Aging and Sex, DNA Repair in
81
3.6
Meiotic Recombination in Eukaryotes
Probably Evolved from Recombination in
Prokaryotes
Several workers have suggested that the
processes of recombination in prokaryotes
and eukaryotes share a common ancestry.
Dougherty in 1955 may have been the Frst
to conclude that the evolution of sexuality
as it exists today was the result of a sin-
gle phylogenetic sequence. He based this
conclusion on the fact that recombination
in bacteriophage and in bacteria, on the
one hand, and meiotic recombination in
eukaryotes, on the other hand, seemed to
share fundamental similarities. Later Stahl
in 1979 also concluded that despite numer-
ous differences in detail, the ‘‘similarities
in recombination in creatures as diverse
as the phage and fungi are impressive.’’
In recent years, there has been con-
siderable work on the biochemistry of
recombination, with an emphasis on the
RecA protein of the bacterium
Escherichia
coli
. This protein catalyzes the key steps in
recombination of homologous DNA pair-
ing and strand exchange. Homologs of
the
E. coli RecA
gene have been identi-
Fed in over 60 bacterial species and in
bacteriophage T4, suggesting that RecA-
catalyzed recombination is very common
in the prokaryotic world. Since about 1992,
there has been much work indicating that
RecA homologs play a key role in meiotic
recombination in fungi and vertebrates.
A RecA homolog in humans shows 30%
amino acid sequence identity with the
E. coli
RecA protein. RecA homologs in
yeast and humans form helical Flaments
with DNA, such as those formed by
E.
coli
RecA, leading to the conclusion that
the RecA protein has been conserved from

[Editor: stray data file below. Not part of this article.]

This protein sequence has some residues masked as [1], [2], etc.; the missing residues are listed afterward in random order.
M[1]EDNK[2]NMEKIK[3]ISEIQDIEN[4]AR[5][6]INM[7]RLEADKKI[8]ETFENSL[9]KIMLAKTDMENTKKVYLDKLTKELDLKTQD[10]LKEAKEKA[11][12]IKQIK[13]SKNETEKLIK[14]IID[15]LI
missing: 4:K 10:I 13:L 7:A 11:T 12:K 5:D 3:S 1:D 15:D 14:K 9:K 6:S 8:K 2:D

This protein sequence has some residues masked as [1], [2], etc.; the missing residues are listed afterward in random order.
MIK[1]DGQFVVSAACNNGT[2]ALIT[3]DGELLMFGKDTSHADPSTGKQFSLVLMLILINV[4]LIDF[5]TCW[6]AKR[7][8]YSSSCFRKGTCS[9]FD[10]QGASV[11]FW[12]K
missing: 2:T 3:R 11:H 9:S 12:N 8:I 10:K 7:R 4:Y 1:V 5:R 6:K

bacteria to man. These Fndings suggest
that eukaryotic meiotic recombination and
recombination processes in extant bacteria
are probably both derived from a common
ancestor that existed before the divergence
of prokaryotes and eukaryotes, at least
1.8 billion years ago.
3.7
Homologs of the Bacterial RecA Protein
Have a Key Role in Eukaryotic Meiotic
Recombinational Repair
Substantial evidence indicates that RecA
homologs have a central role in recombina-
tional repair during meiosis in yeast. The
yeast
rad
51 and
dmc1
genes are homologs
of the
recA
gene of
E. coli.
The Rad51 and
Dmc1 proteins probably share redundant
functions, since recombination is reduced
by only a few fold in
dmc1
and
rad51
sin-
gle mutants, but
dmc1
and
rad51
double
mutants are profoundly defective in mei-
otic recombination. The Rad51 protein acts
during both mitosis and meiosis, whereas
Dmc1 protein acts only during meiosis.
Both Rad51 and Dmc1 proteins function
in repair of double-strand breaks. Sung
in 1994 demonstrated that Rad51 protein,
like
E. coli
RecA protein, catalyzes ATP-
dependent homologous DNA pairing and
strand exchange. The Dmc1 protein has an
overall similarity to
E. coli
RecA protein in
tertiary structure. These Fndings suggest
that the yeast Rad51 and the bacterial RecA
proteins have similar functions in recom-
binational repair. Morita and coworkers
showed in 1993 that in the mouse a
recA
homolog is expressed at high level in the
testes. Shinohara and coworkers in 1993
also showed that the mouse
recA
homolog
is expressed at a high level in the testis
and ovary, and suggested that the protein
product of this gene is involved in meiotic
recombination. The expression of a
recA
gene homolog has also been demonstrated
in chicken testis and ovary and in human
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